We have set up this blog to help those involved in Denver Accidents.
Gregory Legal staff will post stories and useful information you can take with you to your first consultation with a Denver personal injury lawyer.
Institutions have a duty to keep their premises safe. However whether or not they are liable for a slip and fall accident depends on the particular circumstances. Thousands of people are injured every year when they fall as a result of unsafe conditions. One aspect of the equation is determining normal circumstances and realistic maintenance expectations. Not every drop of liquid can be cleaned up immediately, and building materials naturally erode over time. Some things that may seem hazardous are necessary for the operation of the site.
The case laws determining when and what property owners have a duty to take care of is vague. So it may be best to hire a Denver slip and fall attorney. You also have an obligation to look where you are going and be reasonably prudent. Sometimes both parties are to blame and their comparative liability will be balanced to determine fault in a case.
Generally for another party to be determined liable for your injuries it must be true that either the owner or employee caused the spill or dangerous area, or that they knew about it and did nothing. You may still be able to sue according to the doctrine of negligence if there was a dangerous surface that a reasonable property owners should have known about and repaired. The first two examples are harder to prove, but give you a more clear cut chance of winning a Denver personal injury case. Although these kinds of cases are usually settled out of court, if it does go to a judge or jury decision, they will decide by determining if the owner behaved in a reasonable way to maintain the property.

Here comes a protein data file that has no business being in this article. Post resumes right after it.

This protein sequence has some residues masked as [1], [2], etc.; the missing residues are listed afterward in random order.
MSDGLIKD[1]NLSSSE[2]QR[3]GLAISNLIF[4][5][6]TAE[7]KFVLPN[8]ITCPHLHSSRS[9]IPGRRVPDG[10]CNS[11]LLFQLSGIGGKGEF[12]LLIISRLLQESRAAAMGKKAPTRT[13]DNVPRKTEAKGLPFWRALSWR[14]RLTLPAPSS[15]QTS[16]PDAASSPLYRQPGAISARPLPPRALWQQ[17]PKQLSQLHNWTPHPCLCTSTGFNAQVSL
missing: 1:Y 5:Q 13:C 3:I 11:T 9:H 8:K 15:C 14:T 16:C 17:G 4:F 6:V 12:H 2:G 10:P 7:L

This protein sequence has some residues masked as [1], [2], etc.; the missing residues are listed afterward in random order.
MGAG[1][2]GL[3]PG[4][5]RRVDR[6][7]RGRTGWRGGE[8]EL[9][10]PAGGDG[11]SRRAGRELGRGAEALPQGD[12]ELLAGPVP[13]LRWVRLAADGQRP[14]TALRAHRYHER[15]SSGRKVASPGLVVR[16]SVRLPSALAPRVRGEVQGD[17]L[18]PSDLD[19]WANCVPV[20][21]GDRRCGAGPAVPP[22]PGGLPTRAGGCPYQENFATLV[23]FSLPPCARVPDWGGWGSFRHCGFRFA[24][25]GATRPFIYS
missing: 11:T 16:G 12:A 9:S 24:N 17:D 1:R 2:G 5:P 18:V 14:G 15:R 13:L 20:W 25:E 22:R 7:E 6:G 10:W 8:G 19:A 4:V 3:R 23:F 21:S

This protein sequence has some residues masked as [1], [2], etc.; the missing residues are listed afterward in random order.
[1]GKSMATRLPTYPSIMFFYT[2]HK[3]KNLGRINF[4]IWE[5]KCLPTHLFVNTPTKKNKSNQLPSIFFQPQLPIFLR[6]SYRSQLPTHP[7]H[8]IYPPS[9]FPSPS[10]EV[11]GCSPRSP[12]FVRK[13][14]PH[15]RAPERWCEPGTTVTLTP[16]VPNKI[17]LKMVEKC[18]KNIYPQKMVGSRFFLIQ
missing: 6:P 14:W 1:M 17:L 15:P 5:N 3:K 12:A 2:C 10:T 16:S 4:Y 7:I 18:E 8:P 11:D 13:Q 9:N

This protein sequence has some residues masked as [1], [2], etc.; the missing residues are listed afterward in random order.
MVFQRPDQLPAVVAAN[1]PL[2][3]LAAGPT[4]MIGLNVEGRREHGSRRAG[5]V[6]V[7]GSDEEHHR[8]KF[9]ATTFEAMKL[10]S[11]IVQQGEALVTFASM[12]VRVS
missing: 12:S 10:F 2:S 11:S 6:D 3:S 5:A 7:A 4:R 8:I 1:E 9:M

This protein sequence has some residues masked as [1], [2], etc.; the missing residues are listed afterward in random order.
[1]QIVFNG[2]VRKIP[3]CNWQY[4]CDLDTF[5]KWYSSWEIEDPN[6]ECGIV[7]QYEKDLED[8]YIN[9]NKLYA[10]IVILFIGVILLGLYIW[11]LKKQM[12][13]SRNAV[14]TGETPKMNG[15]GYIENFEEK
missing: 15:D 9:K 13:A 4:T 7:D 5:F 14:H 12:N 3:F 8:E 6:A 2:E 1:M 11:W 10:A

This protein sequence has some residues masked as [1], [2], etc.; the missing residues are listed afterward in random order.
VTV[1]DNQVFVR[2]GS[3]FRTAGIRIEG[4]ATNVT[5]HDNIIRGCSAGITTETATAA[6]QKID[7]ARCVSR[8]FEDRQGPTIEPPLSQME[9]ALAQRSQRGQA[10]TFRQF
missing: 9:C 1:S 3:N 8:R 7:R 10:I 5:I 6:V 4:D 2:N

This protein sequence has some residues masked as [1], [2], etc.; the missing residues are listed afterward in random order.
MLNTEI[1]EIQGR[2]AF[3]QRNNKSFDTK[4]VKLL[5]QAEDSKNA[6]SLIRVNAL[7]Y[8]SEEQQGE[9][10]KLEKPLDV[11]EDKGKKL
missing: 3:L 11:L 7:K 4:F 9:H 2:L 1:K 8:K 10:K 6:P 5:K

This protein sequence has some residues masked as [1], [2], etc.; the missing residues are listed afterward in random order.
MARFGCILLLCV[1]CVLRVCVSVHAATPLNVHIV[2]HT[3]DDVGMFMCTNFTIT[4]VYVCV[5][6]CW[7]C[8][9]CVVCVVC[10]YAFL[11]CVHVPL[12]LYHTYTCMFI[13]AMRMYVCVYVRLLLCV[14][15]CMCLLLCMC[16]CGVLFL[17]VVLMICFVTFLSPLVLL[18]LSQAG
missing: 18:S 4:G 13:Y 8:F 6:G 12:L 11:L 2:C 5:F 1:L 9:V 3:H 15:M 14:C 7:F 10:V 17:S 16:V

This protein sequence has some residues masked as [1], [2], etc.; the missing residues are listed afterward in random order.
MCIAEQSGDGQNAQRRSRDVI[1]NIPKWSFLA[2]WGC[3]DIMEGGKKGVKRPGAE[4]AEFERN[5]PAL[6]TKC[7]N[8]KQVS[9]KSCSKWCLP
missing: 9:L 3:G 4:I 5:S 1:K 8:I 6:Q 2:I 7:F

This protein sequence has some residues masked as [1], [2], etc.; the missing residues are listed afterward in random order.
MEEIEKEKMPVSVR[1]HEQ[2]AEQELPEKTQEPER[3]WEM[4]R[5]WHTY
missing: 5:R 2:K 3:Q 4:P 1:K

You may be thinking that what is reasonable is subjective, and you are mostly right. Generally, if the owner makes regular efforts to keep the property safe then they are behaving reasonably. One key factor therefore is how long the dangerous area that caused your accident existed. Owners should periodically inspect their premises for problems. You could start off a suit investigation by asking for records of inspections and reasons as to why a particular piece of equipment is where it was. Maybe if the property could have erected a simple barrier or sign around a knowingly dangerous area.
Oftentimes in these cases the property owner is not the only one at fault. The judge, arbitrator, or insurance adjuster will also want to factor in any carelessness by the injured party. Cases where the plaintiff has the best chance of winning, or at least not having their damages reduced are ones where the injured party had a reason to be in the area, a careful person may not have noticed the area was dangerous, the defendant knew about the dangers and did nothing.